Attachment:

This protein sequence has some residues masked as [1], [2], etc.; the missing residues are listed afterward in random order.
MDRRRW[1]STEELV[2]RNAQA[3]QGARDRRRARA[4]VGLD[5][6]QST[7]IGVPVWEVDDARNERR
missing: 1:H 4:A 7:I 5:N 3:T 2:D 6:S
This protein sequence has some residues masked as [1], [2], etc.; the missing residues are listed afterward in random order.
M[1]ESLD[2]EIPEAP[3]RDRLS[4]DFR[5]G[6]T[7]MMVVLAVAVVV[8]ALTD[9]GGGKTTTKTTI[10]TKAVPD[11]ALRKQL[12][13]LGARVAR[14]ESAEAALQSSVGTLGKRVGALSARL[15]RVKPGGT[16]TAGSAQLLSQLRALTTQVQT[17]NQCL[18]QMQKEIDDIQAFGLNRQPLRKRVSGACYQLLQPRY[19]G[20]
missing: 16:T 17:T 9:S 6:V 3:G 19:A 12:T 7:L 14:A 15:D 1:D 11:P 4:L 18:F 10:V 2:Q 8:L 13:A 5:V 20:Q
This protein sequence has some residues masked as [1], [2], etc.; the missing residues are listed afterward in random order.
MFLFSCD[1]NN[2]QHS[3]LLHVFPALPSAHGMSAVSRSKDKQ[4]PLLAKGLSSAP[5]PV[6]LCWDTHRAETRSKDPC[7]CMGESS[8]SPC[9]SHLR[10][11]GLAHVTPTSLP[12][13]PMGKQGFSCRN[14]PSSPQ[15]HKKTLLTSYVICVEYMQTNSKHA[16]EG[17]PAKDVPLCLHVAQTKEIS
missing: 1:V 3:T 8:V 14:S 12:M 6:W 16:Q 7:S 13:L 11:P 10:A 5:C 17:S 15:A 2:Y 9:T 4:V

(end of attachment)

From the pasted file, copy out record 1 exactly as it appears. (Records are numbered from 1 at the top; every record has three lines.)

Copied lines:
This protein sequence has some residues masked as [1], [2], etc.; the missing residues are listed afterward in random order.
MDRRRW[1]STEELV[2]RNAQA[3]QGARDRRRARA[4]VGLD[5][6]QST[7]IGVPVWEVDDARNERR
missing: 1:H 4:A 7:I 5:N 3:T 2:D 6:S